CDC: Nightmare Resistant Bacteria Strain

Shigella boydii bacteriaOfficials from the Centers for Disease Control and Prevention (CDC) are urging hospitals to take preventative action against the spread of a deadly, antibiotic-resistant “nightmare” strain of bacteria. 

Enterobacteriaceae are a family of bacteria that commonly cause infections in health-care settings. Among Enterobacteriaceae, resistance to broad-spectrum carbapenem antimicrobials had been uncommon. However, a dramatic rise over the past decade of carbapenem-resistant Enterobacteriaceae (CRE) has been cause for concern. The bacterial infections are particularly difficult to treat and kill up to half of patients who are infected. 

Analysis of infection cases shows that although the bacteria are not yet common nationally, the percentage of Enterobacteriaceae that are CRE increased by fourfold in the past decade.  One type of CRE, a resistant form of Klebsiella pneumoniae, has shown a sevenfold increase in the last decade.  In the U.S., northeastern states report the most cases of CRE. 

“CRE are nightmare bacteria,” stated CDC director Dr. Tom Frieden. “Our strongest antibiotics don’t work and patients are left with potentially untreatable infections. Doctors, hospital leaders and public health must work together now to implement CDC’s ‘detect and protect’ strategy and stop these infections from spreading.”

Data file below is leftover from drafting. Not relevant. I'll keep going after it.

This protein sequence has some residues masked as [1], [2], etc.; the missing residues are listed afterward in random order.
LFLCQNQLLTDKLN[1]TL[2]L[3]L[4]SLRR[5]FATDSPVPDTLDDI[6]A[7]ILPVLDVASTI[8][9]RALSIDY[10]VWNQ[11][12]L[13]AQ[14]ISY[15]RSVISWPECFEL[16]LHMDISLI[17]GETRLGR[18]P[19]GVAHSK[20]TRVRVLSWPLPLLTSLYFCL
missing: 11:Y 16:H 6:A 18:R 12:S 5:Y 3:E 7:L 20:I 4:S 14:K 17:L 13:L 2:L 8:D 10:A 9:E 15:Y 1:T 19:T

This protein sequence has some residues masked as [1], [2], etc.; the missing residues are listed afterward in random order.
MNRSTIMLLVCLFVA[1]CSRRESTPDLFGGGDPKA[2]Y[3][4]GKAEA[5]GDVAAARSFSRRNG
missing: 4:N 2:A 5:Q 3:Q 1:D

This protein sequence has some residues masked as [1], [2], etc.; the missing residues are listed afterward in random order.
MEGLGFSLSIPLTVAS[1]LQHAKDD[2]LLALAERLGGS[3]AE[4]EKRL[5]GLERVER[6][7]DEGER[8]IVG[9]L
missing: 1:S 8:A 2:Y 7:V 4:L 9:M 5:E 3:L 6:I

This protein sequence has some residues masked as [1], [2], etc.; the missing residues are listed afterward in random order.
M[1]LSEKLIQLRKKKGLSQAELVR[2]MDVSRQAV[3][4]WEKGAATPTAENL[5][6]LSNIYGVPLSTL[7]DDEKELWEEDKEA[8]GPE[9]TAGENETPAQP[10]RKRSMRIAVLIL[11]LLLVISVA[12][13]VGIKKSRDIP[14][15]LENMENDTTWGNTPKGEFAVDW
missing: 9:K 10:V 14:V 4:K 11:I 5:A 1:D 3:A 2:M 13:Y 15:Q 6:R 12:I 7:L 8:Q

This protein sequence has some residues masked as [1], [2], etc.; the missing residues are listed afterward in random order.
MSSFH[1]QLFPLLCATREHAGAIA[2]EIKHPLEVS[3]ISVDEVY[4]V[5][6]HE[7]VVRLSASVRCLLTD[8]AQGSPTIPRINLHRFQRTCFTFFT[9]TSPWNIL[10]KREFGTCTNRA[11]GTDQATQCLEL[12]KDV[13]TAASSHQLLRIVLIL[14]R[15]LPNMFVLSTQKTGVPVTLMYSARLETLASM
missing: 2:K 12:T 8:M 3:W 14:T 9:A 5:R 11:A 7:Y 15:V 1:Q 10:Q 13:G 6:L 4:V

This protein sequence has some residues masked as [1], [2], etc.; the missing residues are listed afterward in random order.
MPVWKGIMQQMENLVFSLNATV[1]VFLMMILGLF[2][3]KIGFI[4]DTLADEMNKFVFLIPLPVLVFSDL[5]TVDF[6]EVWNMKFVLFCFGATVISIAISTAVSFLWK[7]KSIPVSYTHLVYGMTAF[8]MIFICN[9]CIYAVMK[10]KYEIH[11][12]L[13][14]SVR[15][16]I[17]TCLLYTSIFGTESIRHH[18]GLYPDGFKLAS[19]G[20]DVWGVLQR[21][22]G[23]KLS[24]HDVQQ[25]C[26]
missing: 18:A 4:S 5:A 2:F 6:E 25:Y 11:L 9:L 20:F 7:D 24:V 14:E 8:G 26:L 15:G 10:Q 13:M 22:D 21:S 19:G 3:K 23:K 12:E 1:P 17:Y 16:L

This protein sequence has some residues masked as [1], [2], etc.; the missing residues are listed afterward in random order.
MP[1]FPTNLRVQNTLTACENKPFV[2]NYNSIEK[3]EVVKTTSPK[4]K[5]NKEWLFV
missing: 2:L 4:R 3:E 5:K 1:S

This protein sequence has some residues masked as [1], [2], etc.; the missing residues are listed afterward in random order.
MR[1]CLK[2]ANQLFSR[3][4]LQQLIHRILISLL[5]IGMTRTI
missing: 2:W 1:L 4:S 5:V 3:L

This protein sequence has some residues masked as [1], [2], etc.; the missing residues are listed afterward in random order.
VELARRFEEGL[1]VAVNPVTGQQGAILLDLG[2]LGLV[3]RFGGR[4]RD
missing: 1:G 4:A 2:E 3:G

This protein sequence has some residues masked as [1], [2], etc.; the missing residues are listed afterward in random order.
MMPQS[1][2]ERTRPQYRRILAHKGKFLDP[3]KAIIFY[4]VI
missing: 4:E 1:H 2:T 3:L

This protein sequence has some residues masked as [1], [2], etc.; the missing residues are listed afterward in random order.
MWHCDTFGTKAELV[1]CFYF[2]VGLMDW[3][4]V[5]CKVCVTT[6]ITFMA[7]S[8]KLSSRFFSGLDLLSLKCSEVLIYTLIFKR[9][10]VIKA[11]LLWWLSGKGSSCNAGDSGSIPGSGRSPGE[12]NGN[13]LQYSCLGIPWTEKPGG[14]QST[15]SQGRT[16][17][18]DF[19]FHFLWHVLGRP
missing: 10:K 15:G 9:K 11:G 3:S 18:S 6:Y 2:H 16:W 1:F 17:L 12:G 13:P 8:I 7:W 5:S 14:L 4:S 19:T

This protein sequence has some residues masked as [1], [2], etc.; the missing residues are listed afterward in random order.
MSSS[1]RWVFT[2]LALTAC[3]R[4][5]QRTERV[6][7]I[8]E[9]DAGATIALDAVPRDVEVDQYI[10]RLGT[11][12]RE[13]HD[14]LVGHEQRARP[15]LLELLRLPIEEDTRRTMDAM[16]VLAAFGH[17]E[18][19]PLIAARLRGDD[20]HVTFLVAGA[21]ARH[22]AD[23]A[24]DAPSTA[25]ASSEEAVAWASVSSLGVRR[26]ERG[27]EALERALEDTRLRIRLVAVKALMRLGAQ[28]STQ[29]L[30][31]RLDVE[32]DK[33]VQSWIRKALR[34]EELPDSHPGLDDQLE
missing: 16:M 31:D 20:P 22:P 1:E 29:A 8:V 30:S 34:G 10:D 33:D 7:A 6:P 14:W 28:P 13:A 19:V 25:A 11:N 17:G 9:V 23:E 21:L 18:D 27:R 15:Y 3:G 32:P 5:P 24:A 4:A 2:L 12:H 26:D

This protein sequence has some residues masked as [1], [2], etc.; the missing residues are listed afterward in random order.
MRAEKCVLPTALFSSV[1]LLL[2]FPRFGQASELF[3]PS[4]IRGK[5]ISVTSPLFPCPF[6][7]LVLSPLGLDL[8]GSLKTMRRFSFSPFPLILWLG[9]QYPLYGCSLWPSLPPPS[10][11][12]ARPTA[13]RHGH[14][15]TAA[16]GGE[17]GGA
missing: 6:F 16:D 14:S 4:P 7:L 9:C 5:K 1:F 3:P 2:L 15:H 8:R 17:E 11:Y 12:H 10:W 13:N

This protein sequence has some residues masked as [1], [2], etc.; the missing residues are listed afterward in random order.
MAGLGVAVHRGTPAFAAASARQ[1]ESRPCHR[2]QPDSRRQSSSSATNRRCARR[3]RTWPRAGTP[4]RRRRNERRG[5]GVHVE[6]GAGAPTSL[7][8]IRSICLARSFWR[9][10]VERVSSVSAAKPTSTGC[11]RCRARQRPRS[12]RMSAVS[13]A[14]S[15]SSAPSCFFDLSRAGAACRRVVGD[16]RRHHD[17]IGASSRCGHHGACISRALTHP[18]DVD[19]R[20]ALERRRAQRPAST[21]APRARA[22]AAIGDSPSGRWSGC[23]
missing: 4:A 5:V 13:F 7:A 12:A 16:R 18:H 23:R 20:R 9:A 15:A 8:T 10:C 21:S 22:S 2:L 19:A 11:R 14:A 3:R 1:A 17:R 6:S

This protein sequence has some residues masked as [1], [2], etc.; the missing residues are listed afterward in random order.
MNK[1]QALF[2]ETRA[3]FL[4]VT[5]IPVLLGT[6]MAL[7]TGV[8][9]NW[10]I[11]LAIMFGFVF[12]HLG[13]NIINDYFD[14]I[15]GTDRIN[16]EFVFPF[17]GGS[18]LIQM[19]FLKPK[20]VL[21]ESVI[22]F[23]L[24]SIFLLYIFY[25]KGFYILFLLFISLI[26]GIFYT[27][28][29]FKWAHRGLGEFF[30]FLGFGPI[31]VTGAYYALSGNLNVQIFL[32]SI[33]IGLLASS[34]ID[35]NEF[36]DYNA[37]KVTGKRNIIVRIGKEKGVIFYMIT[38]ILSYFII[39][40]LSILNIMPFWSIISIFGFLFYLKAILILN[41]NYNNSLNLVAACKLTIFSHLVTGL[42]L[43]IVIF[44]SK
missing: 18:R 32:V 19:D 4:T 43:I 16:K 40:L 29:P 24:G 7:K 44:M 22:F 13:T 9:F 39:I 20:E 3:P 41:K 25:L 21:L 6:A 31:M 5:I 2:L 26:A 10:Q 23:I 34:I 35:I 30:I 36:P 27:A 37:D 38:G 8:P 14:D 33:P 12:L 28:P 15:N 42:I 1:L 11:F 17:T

Interventions exist that could slow the dissemination of CRE. Public health departments at the state and local levels are “well positioned to play a leading role in prevention efforts by assisting with surveillance, situational awareness, and coordinating prevention efforts.” 

Key recommendations include:

  • Enforcing use of infection control precautions
  • Grouping patients with CRE together
  • Dedicating staff, rooms and equipment to the care of patients with CRE, whenever possible
  • Having facilities alert each other when patients with CRE transfer back and forth
  • Asking patients whether they have recently received care somewhere else
  • Using antibiotics wisely 

Because of the way CRE can be carried by patients from one health care setting to another, facilities are being encouraged to work together regionally to implement CRE prevention programs. 

Read the report details in this week’s CDC Weekly Morbidity and Mortality Weekly Report Vital Signs: Carbapenem-Resistant Enterobacteriaceae.

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